Go, therefore.

Haiku for those who are sent

Eleven of them
went to Galilee, as told.
Where were the women?

There, on the mountain
they met and worshipped Jesus;
but some were doubting.

All authority
has been entrusted to me:
gather disciples.

Make them mine; baptise
in the name of the Father,
the Son and Spirit.

Teach them to obey
all that I have commanded.
This is true worship.

Remember, my friends,
I will always be with you
to the age’s end.

 

© Ken Rookes 2017

Haiku of the end.

Should we pity him,
Judas, called Iscariot?
He made his choices.

Eat my body-bread
and drink of my red wine-blood;
remember my life.

Even you, Peter,
you will also run away;
three times denying.

In garden prayers
he asks to be delivered.
His companions sleep.

They come with clubs, swords
and a resolve to end it.
He is arrested.

Tried by Caiaphas,
convicted of blasphemy.
Never any doubt.

Taken to Pilate
to receive his death sentence;
this King of the Jews.

Silence, his answer,
he calmly accepts his fate;
trusts himself to God.

The crowd finds its voice.
Convicted and condemned,
he is led away.

The cross is shouldered,
and taken beyond the gates,
to the killing place.

There is no mercy.
The man is fixed to his cross
and lifted up high.

The skies are darkened.
A cry of dereliction
signifies the end.

They mounted a guard
at the entrance to the tomb:
what did they expect?

 

© Ken Rookes 2017

Hail, Son of David!

Haiku for a grand entrance.

Jesus, the failed king
entering Jerusalem
riding a donkey.

The crowd goes crazy
greeting their king. Days later
they will turn on him.

Yet his words brought hope,
the promise of God’s friendship.
Memories are short.

Hail, Son of David!
riding on your borrowed colt,
in your borrowed time.

 

© Ken Rookes 2017

When Jesus calls.

Haiku for taking a chance

With John arrested
Jesus withdraws, goes back home;
north, to Galilee.

He leaves Nazareth
and moves to Capernaum.
There he makes his home.

What the prophet said
is about to be fulfilled;
great light has dawned.

Commencing his work,
he begins to preach. “Repent,
the kingdom comes near.”

Walking by the sea
he sees Andrew and Simon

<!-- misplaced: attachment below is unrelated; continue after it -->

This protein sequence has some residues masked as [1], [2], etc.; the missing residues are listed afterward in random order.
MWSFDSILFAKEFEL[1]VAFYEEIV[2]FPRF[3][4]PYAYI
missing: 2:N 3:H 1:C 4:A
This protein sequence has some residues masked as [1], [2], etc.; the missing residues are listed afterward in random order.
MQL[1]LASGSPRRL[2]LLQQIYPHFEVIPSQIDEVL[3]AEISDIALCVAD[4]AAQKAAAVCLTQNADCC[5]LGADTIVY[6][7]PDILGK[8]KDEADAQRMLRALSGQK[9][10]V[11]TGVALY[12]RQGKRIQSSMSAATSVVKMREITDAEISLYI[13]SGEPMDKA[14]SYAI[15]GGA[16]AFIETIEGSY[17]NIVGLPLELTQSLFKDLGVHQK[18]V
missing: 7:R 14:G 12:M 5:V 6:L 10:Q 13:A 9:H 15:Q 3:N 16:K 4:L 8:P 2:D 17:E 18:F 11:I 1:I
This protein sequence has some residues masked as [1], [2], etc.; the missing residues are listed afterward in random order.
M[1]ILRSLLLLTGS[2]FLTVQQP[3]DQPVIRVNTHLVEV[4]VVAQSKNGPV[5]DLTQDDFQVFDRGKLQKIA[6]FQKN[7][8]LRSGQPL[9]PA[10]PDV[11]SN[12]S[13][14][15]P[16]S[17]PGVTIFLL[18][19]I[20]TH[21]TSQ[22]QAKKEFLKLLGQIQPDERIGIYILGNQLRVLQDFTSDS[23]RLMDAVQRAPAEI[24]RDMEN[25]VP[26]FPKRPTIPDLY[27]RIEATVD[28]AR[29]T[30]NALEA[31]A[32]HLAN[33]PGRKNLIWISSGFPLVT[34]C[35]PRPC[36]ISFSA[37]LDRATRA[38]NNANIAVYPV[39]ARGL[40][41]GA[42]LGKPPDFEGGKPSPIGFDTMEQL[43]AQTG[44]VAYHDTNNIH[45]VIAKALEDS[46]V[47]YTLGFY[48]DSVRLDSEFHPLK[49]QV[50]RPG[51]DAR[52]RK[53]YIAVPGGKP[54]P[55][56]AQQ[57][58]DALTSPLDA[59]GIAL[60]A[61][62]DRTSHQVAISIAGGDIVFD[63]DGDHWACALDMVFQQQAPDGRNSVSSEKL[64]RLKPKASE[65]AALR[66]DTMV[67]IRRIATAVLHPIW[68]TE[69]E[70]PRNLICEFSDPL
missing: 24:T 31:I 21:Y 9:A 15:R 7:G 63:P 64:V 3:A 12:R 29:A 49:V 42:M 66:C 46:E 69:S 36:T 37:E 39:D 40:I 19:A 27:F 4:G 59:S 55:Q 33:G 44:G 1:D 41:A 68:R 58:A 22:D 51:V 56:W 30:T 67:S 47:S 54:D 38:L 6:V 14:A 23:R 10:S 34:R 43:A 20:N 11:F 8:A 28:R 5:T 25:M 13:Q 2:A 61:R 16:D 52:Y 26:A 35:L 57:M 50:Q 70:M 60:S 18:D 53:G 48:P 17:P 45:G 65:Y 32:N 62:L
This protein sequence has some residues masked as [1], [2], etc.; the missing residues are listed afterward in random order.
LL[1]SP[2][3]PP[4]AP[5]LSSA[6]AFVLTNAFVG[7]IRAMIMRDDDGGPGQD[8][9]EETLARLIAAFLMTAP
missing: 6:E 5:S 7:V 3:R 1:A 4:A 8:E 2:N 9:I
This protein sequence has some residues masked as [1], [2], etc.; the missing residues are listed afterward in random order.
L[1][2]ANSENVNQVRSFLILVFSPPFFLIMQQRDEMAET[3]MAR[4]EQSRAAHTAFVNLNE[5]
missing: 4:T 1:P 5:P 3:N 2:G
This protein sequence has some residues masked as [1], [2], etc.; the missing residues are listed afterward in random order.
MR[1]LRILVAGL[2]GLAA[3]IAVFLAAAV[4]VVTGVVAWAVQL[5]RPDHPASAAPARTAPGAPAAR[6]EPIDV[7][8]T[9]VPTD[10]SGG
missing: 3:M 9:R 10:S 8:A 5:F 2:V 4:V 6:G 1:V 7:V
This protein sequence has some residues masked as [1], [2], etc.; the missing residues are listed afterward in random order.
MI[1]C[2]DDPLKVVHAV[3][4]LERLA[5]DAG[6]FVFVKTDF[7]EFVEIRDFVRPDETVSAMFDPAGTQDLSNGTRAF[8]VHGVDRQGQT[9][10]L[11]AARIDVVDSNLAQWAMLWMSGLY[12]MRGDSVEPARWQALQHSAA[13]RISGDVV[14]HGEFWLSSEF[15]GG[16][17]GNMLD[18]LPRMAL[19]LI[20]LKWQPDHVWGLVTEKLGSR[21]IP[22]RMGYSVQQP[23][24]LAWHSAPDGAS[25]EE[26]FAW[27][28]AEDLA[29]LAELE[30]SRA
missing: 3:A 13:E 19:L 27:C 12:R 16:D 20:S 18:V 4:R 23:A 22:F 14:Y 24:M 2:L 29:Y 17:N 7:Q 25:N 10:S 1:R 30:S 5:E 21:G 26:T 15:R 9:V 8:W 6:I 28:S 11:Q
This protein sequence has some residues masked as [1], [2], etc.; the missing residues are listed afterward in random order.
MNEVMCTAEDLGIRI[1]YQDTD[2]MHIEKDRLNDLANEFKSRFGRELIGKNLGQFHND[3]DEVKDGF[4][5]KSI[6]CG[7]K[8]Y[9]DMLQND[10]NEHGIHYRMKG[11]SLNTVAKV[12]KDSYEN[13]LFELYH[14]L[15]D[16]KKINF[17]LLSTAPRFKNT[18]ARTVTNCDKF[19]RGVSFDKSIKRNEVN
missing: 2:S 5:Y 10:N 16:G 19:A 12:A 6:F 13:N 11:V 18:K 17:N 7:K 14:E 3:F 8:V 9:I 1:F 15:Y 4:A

casting out their nets.

He calls the brothers,
“Come and follow, learn from me;
we’ll fish for people.”

Best offer all day!
The fishers laugh, choose the risk,
leave behind their nets.

Further down the shore
He comes across more brothers,
sons of Zebedee.

In their father’s boat,
Sons of Thunder, James and John,
also get the call.

In a flash, the pair
stop, weigh their options, and leave
dad to mend the nets.

 

© Ken Rookes 2017

Two disciples

Haiku for those who are called.

John the baptiser,
had a group of disciples
learning from their lord.

A man of insight,
a prophet, fearing no-one,
pointing to the light.

When Jesus turned up,
the way the story is told,
John stepped to one side.

John saw him coming.
“Look, here is the Lamb of God,”
two friends were told.

When they heard these words
they took leave of their master
to follow Jesus.

Jesus turned, saw them,
asked: “What are you looking for?”
Top question, that one.

They did not answer,
asked him, “Where are you staying?”
“Come and see,” he said.

An invitation
for all who come with questions;
and much repeated.

The Lamb of God comes
bringing life and light and hope:
Don’t wait, come and see!

Epilogue.

Andrew found Simon.
“Come and meet the Messiah.”
Took him to Jesus.

Jesus looked at him.
“You are Simon, son of John.
I’ll call you Rocky.”

 

© Ken Rookes 2017

Needing to be baptised

Haiku for beginners

When he was ready
he travelled from Galilee,
south, to the Jordan.

There he came to John
with a baptism request.
John was reluctant.

You ask this of me,
I should be baptised by you;
the Baptist demurred.

Let it be so now,
Jesus answered. It’s proper
and right to do this.

The river beckoned.
He sank beneath its surface,
finding his calling.

Emerging once more
from the darkness into light;
fills his lungs with life.

The white dove flies low,
with heaven’s voice whispering:
this, then, is my son.

 

© Ken Rookes 2017

He was in the beginning

Haiku of the coming

In the beginning.
They are indivisible,
the Logos and God.

Into the nothing
the Logos-God mystery
find their voice and speak.

The word, now spoken,
all creation comes to be.
Here is wonderment.

The Logos brings life;
life and light for humankind,
defeating darkness.

Logos, always there
in the world he created,
passes through, unseen.

Among his people
he finds no welcome nor home.
The loss is their own.

Yet some received him,
believed, and living by faith,
were made God’s children.

To be born of God,
transcending earthly limits;
this, then, is glory.

The Logos took flesh,
our flesh, and lived among us;
full of grace and truth.

 

© Ken Rookes 2016